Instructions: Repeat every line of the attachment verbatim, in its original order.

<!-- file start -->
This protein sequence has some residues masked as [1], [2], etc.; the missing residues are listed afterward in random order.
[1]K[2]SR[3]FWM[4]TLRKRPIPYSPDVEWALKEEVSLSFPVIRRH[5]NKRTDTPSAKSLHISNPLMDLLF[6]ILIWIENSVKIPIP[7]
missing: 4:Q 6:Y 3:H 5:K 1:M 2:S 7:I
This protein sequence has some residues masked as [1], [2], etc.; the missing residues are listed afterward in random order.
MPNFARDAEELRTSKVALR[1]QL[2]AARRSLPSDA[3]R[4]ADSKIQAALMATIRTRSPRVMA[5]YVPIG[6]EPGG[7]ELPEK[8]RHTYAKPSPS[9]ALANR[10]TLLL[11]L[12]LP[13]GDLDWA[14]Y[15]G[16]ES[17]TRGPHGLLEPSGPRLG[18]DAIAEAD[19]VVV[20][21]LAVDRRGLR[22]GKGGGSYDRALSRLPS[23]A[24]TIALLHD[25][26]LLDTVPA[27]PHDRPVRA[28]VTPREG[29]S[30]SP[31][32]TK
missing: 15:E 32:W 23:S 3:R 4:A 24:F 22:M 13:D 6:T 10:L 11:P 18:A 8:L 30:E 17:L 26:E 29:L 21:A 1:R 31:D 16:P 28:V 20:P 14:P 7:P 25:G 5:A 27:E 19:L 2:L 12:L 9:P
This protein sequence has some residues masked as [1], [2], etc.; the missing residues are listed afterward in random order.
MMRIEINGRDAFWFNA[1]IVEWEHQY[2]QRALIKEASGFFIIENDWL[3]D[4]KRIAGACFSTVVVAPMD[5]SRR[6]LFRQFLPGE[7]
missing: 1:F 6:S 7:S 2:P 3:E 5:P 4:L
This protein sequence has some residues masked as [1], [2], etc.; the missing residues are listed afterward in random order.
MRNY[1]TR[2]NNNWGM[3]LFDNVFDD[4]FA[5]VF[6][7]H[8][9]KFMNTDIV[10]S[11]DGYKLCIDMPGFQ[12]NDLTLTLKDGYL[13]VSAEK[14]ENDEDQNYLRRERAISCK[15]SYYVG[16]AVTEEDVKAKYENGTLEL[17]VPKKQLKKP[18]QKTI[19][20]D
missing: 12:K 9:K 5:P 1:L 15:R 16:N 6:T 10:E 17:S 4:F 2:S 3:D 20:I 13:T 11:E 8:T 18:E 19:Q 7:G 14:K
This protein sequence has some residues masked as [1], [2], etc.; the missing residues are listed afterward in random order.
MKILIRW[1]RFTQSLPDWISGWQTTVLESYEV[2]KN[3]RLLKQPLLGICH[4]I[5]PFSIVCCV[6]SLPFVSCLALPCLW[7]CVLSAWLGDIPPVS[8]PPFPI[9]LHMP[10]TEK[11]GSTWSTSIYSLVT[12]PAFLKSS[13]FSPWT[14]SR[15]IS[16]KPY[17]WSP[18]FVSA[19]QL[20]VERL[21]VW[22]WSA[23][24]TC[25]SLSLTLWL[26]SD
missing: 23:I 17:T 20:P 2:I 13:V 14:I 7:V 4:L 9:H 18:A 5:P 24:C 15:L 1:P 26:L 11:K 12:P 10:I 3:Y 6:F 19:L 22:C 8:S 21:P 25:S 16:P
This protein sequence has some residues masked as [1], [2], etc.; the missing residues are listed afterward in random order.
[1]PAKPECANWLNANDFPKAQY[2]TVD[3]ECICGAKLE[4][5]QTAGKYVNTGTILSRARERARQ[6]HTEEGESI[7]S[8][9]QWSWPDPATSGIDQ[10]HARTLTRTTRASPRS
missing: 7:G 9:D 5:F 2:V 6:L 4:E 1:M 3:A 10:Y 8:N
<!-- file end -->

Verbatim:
This protein sequence has some residues masked as [1], [2], etc.; the missing residues are listed afterward in random order.
[1]K[2]SR[3]FWM[4]TLRKRPIPYSPDVEWALKEEVSLSFPVIRRH[5]NKRTDTPSAKSLHISNPLMDLLF[6]ILIWIENSVKIPIP[7]
missing: 4:Q 6:Y 3:H 5:K 1:M 2:S 7:I
This protein sequence has some residues masked as [1], [2], etc.; the missing residues are listed afterward in random order.
MPNFARDAEELRTSKVALR[1]QL[2]AARRSLPSDA[3]R[4]ADSKIQAALMATIRTRSPRVMA[5]YVPIG[6]EPGG[7]ELPEK[8]RHTYAKPSPS[9]ALANR[10]TLLL[11]L[12]LP[13]GDLDWA[14]Y[15]G[16]ES[17]TRGPHGLLEPSGPRLG[18]DAIAEAD[19]VVV[20][21]LAVDRRGLR[22]GKGGGSYDRALSRLPS[23]A[24]TIALLHD[25][26]LLDTVPA[27]PHDRPVRA[28]VTPREG[29]S[30]SP[31][32]TK
missing: 15:E 32:W 23:S 3:R 4:A 24:F 22:M 13:D 6:T 10:L 11:P 18:A 8:L 30:E 17:L 26:E 29:L 21:A 1:R 31:D 16:P 28:V 20:P 14:P 7:P 25:G 5:A 27:E 19:L 2:L 12:L 9:P
This protein sequence has some residues masked as [1], [2], etc.; the missing residues are listed afterward in random order.
MMRIEINGRDAFWFNA[1]IVEWEHQY[2]QRALIKEASGFFIIENDWL[3]D[4]KRIAGACFSTVVVAPMD[5]SRR[6]LFRQFLPGE[7]
missing: 1:F 6:S 7:S 2:P 3:E 5:P 4:L
This protein sequence has some residues masked as [1], [2], etc.; the missing residues are listed afterward in random order.
MRNY[1]TR[2]NNNWGM[3]LFDNVFDD[4]FA[5]VF[6][7]H[8][9]KFMNTDIV[10]S[11]DGYKLCIDMPGFQ[12]NDLTLTLKDGYL[13]VSAEK[14]ENDEDQNYLRRERAISCK[15]SYYVG[16]AVTEEDVKAKYENGTLEL[17]VPKKQLKKP[18]QKTI[19][20]D
missing: 12:K 9:K 5:P 1:L 15:R 16:N 6:T 10:E 17:S 4:F 2:S 3:D 20:I 13:T 11:E 8:T 18:E 19:Q 7:G 14:K
This protein sequence has some residues masked as [1], [2], etc.; the missing residues are listed afterward in random order.
MKILIRW[1]RFTQSLPDWISGWQTTVLESYEV[2]KN[3]RLLKQPLLGICH[4]I[5]PFSIVCCV[6]SLPFVSCLALPCLW[7]CVLSAWLGDIPPVS[8]PPFPI[9]LHMP[10]TEK[11]GSTWSTSIYSLVT[12]PAFLKSS[13]FSPWT[14]SR[15]IS[16]KPY[17]WSP[18]FVSA[19]QL[20]VERL[21]VW[22]WSA[23][24]TC[25]SLSLTLWL[26]SD
missing: 23:I 17:T 20:P 2:I 13:V 14:I 7:V 4:L 9:H 18:A 5:P 24:C 15:L 1:P 26:L 11:K 12:P 10:I 3:Y 6:F 19:L 22:C 8:S 21:P 25:S 16:P
This protein sequence has some residues masked as [1], [2], etc.; the missing residues are listed afterward in random order.
[1]PAKPECANWLNANDFPKAQY[2]TVD[3]ECICGAKLE[4][5]QTAGKYVNTGTILSRARERARQ[6]HTEEGESI[7]S[8][9]QWSWPDPATSGIDQ[10]HARTLTRTTRASPRS
missing: 7:G 9:D 5:F 2:V 6:L 4:E 1:M 3:A 10:Y 8:N